The incoming government of Ibrahim al-Jaafari, who completed his cabinet yesterday, has pledged to fight pervasive corruption among officials. The outgoing administration of Iyad Allawi was regarded as highly corrupt by Iraqis.
Officials say that some former ministers have left Iraq in the past few days because they fear they will be detained if they try to leave later. “I have heard that [the government] are considering preventing any minister of the former government leaving the country,” said Adnan Pachachi, a former foreign minister and veteran political leader. The new administration is able to do this under emergency legislation introduced by Mr Allawi.
The corruption relates to the awarding of contracts and jobs. Political parties treat the ministries they control as a source of patronage and funds. The collapse of civil order after the war in 2003 meant that until now there had been little fear of punishment.
Many ministers in Mr Allawi’s government spent so much of their time on foreign trips that it is difficult to identify precisely who will stay abroad for fear of investigation in Iraq. A diplomat in Baghdad said there was another reason for the sudden departures: “They feel they will not have enough protection. The insurgents will find it difficult to kill a serving minister, so they may see a former minister as an easier target.”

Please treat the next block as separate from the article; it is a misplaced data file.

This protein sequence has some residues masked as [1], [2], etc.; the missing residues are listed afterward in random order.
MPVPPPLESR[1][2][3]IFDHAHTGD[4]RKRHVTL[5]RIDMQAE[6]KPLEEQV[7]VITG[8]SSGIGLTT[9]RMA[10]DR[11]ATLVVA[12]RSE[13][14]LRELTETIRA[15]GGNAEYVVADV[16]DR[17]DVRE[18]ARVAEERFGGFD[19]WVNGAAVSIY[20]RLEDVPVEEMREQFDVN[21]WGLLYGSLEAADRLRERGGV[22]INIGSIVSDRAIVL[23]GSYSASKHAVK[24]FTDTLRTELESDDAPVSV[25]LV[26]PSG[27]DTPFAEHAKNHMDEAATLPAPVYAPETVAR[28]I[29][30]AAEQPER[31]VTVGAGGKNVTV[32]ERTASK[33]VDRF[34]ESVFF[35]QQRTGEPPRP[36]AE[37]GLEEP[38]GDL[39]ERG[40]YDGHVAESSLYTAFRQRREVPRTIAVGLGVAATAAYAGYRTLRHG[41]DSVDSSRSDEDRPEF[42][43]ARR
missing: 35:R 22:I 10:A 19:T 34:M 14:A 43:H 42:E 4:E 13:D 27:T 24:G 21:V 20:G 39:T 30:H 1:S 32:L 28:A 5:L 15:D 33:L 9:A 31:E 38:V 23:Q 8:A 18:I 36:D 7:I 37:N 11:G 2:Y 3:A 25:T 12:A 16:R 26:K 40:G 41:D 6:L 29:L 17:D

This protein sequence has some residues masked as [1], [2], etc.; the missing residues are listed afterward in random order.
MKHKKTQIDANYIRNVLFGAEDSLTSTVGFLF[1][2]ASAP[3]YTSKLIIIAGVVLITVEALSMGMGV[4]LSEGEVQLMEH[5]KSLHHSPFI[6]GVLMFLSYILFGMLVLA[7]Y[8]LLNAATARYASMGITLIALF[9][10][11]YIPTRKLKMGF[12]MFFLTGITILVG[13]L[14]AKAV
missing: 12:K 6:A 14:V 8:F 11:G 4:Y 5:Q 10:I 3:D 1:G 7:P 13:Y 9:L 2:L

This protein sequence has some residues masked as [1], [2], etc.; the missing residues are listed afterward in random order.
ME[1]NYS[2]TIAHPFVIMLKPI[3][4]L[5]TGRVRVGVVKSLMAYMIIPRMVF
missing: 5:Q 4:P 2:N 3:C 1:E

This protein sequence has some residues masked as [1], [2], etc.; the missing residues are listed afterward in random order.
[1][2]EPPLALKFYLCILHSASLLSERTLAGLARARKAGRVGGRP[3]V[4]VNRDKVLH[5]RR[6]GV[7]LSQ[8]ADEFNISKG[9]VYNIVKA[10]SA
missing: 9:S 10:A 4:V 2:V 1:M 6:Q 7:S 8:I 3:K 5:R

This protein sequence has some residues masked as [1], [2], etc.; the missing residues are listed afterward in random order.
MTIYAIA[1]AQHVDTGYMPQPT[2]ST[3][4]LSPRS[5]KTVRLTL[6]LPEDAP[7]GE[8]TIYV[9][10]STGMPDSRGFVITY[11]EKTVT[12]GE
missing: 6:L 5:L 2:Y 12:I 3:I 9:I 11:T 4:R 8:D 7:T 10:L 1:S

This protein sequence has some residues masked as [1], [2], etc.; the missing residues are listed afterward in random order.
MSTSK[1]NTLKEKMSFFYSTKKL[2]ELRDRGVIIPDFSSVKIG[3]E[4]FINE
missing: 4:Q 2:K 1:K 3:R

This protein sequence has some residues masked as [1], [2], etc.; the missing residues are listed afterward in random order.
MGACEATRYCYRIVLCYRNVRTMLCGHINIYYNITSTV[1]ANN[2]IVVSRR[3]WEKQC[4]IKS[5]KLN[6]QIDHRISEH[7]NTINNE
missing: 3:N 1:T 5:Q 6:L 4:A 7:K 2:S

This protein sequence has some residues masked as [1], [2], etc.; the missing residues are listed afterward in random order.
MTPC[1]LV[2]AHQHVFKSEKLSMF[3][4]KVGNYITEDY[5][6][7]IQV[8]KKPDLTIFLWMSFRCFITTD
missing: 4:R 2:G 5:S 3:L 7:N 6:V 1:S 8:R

The new government will have to tackle corruption if it is to get the state machinery operating again. Two years after the US invasion, electricity blackouts in Baghdad are longer than under Saddam Hussein, fuel was in short supply over the winter and security is worse than ever. Although large sums have been spent on reconstruction, no cranes are visible in Baghdad.